Watch Now: Highlights: Spurs at Lakers (1:46)

Imagine preparing to play the Los Angeles Lakers. LeBron James is always the smartest player in the arena, and he has the ball in his hands on just about every possession when he's on the court, with a bunch of shooters, rolling bigs and another superstar playing off of him. 

The Lakers boast the NBA's fourth-ranked defense to go with their fourth-ranked offense. They present problems other teams don't because of their size and physicality. There is a lot to think about. 

One of the Lakers' strengths, though, is that they afford opponents little time to think. When James sees an opportunity to get an easy bucket in transition, the ball is usually out of his hands before the defense has any idea what is going on. 

The Lakers scored their first two field goals against the Blazers last Friday this way: 

And there was another one a couple of minutes later:

Before a recent game against Los Angeles, Brooklyn Nets coach Kenny Atkinson said the Lakers would test their transition defense even more than Giannis Antetokounmpo's Milwaukee Bucks did. "The PPP [points per possession] when [LeBron] brings the ball up, I looked at the numbers, I almost fell off my chair," Atkinson said. I don't know what internal metrics the Nets have, but, according to Synergy Sports, the Lakers have scored 1.607 points per possession on James' transition plays, including his assists. 

Only three teams spend more time in transition than Los Angeles, per Cleaning the Glass, and none score more points on those possessions. (Adjusting for pace, the Lakers also lead the league in old-fashioned fast-break points, per NBA.com.) Some of this is because James is still a terrifying sight when rumbling down the court at full speed, but a lot of it is a result of a team-wide effort to leak out. 

"You run a lot more when you have a willing passer," Lakers forward Jared Dudley said. "Lonzo Ball, Jason Kidd back in the day, people just know. LeBron wants to get people involved." 

Dudley also compared James to his former Suns teammate Steve Nash, who shared James' penchant for hit-ahead passes. Lakers guard Avery Bradley said that he will sometimes "just contest and keep going, knowing that LeBron can potentially get the rebound and just throw it down." Anthony Davis is rather fond of doing this, too:

Every time I see James fire off one of those passes, I think about how draining it must be for the defense. Los Angeles is essentially getting free points, and a team that talented shouldn't need them. Its opponents all know that they need to sprint back, so it is extra frustrating when they slip up and are immediately punished for it.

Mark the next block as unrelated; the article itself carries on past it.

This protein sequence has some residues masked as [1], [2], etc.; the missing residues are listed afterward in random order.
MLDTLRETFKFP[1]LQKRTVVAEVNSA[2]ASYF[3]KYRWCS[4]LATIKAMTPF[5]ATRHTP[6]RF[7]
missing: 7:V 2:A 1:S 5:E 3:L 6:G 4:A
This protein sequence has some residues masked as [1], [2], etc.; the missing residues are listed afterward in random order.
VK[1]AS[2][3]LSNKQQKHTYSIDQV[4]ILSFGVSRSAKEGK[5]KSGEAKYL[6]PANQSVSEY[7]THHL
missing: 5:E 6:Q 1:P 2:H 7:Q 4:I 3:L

"Anything that's an emphasis on the scouting report that's not executed is demoralizing," Bradley said, likening it to going into a game focused on limiting offensive rebounds and then failing to box out properly. "It honestly can get you out of your game plan a little bit."

The Lakers experience the opposite effect. Look at the bench as Bradley lays the ball in here:

Suggesting that basketball players like to run and score is not exactly profound. It is not a coincidence, though, that this season's Lakers have Showtimes vibes on the court and are getting along so well off it. Full-court alley-oops are fun:

Lakers coach Frank Vogel said that these types of plays give them "necessary energy." They can play through James and Davis in the halfcourt, he said, but they're at their best when they get stops and attack before the defense is set. 

There is truth to the cliche that the game slows down in the playoffs, which is why Los Angeles could trade for a playmaker before Thursday's deadline (or simply sign Darren Collison). Regardless of what time of year it is, though, Vogel wants the Lakers to push the ball on "as many possessions as possible." His players will happily oblige. 

Zion: not normal

You've seen Zion Williamson's highlights: He leaps around and over defenders for dunks, and when he creates contact, bodies bounce off of him. He is a wrecking ball when he catches the ball on the move. His second jump is already legendary, and he ripped the ball right out of Giannis' hands on Tuesday. But even the simple things he does make you yell at the TV.

On Sunday, Williamson often found himself matched up with Houston Rockets forward P.J. Tucker. If you have ever seen Tucker up close, you know that he is an athletic marvel, with the frame of a football player and the lateral quickness to defend guards. Tucker is listed at 6-foot-5 in socks, but his strength has allowed him to play significant minutes at 5 for the last three seasons. He is so good at it that the Rockets just traded Clint Capela, an actual center who is young and productive.

Opposing big men have learned that posting Tucker up is not a winning proposition. Which is why this play floored me: